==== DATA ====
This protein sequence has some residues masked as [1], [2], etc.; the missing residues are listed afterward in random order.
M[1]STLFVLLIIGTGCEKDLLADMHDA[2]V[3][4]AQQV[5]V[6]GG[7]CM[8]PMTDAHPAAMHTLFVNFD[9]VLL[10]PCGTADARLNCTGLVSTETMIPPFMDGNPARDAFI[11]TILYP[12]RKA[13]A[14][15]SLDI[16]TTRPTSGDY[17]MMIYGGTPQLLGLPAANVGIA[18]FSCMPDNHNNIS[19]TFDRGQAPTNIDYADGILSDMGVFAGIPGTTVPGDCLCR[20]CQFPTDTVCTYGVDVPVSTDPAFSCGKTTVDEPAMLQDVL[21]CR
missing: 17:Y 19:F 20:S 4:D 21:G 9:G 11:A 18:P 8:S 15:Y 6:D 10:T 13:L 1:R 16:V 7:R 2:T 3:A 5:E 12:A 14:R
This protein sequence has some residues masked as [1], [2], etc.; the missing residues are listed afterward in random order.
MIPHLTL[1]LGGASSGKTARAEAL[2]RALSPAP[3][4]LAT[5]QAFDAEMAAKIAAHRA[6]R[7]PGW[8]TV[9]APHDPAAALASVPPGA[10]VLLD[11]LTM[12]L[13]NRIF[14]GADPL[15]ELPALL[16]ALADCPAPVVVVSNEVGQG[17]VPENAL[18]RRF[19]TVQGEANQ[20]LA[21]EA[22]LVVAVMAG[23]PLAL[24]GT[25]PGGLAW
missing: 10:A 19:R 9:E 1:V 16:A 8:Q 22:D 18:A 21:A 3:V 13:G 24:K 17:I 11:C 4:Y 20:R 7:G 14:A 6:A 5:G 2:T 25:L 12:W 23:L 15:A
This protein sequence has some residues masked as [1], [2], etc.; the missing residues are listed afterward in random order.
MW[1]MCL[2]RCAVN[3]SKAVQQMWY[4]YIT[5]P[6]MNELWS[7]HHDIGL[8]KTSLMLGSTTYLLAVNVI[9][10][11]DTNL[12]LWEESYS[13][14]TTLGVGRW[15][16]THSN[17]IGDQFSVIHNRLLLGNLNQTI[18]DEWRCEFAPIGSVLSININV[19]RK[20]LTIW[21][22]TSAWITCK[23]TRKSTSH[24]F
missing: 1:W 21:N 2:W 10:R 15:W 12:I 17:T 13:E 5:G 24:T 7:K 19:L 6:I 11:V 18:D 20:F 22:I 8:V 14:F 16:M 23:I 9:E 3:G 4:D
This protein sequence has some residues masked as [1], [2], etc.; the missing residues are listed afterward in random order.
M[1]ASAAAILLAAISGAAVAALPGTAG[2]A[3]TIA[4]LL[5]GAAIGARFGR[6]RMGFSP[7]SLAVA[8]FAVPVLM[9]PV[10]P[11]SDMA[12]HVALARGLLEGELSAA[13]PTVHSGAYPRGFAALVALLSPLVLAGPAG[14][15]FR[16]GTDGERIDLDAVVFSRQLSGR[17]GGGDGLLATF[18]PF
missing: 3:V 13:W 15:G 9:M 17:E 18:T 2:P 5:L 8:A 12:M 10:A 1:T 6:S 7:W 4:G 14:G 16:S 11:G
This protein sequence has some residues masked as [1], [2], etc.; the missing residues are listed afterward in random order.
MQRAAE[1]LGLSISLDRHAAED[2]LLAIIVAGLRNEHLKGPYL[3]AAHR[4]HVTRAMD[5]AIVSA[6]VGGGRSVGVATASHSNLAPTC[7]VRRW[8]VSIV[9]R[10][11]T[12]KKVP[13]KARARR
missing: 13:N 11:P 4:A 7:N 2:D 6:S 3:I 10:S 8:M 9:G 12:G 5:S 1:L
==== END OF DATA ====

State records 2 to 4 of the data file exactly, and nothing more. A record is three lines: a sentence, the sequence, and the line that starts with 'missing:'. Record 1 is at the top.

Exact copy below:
This protein sequence has some residues masked as [1], [2], etc.; the missing residues are listed afterward in random order.
MIPHLTL[1]LGGASSGKTARAEAL[2]RALSPAP[3][4]LAT[5]QAFDAEMAAKIAAHRA[6]R[7]PGW[8]TV[9]APHDPAAALASVPPGA[10]VLLD[11]LTM[12]L[13]NRIF[14]GADPL[15]ELPALL[16]ALADCPAPVVVVSNEVGQG[17]VPENAL[18]RRF[19]TVQGEANQ[20]LA[21]EA[22]LVVAVMAG[23]PLAL[24]GT[25]PGGLAW
missing: 10:A 19:R 9:E 1:V 16:A 8:Q 22:D 18:A 21:A 3:V 13:G 24:K 17:I 11:C 4:Y 20:R 7:G 14:A 6:A 5:G 2:T 25:L 12:W 23:L 15:A
This protein sequence has some residues masked as [1], [2], etc.; the missing residues are listed afterward in random order.
MW[1]MCL[2]RCAVN[3]SKAVQQMWY[4]YIT[5]P[6]MNELWS[7]HHDIGL[8]KTSLMLGSTTYLLAVNVI[9][10][11]DTNL[12]LWEESYS[13][14]TTLGVGRW[15][16]THSN[17]IGDQFSVIHNRLLLGNLNQTI[18]DEWRCEFAPIGSVLSININV[19]RK[20]LTIW[21][22]TSAWITCK[23]TRKSTSH[24]F
missing: 1:W 21:N 2:W 10:R 15:W 12:I 17:T 13:E 5:G 24:T 7:K 19:L 6:I 11:V 18:D 20:F 22:I 8:V 14:F 16:M 23:I 9:E 3:G 4:D
This protein sequence has some residues masked as [1], [2], etc.; the missing residues are listed afterward in random order.
M[1]ASAAAILLAAISGAAVAALPGTAG[2]A[3]TIA[4]LL[5]GAAIGARFGR[6]RMGFSP[7]SLAVA[8]FAVPVLM[9]PV[10]P[11]SDMA[12]HVALARGLLEGELSAA[13]PTVHSGAYPRGFAALVALLSPLVLAGPAG[14][15]FR[16]GTDGERIDLDAVVFSRQLSGR[17]GGGDGLLATF[18]PF
missing: 3:V 13:W 15:G 9:M 17:E 18:T 2:P 5:L 8:A 12:M 10:A 1:T 6:S 7:W 4:G 14:G 16:S 11:G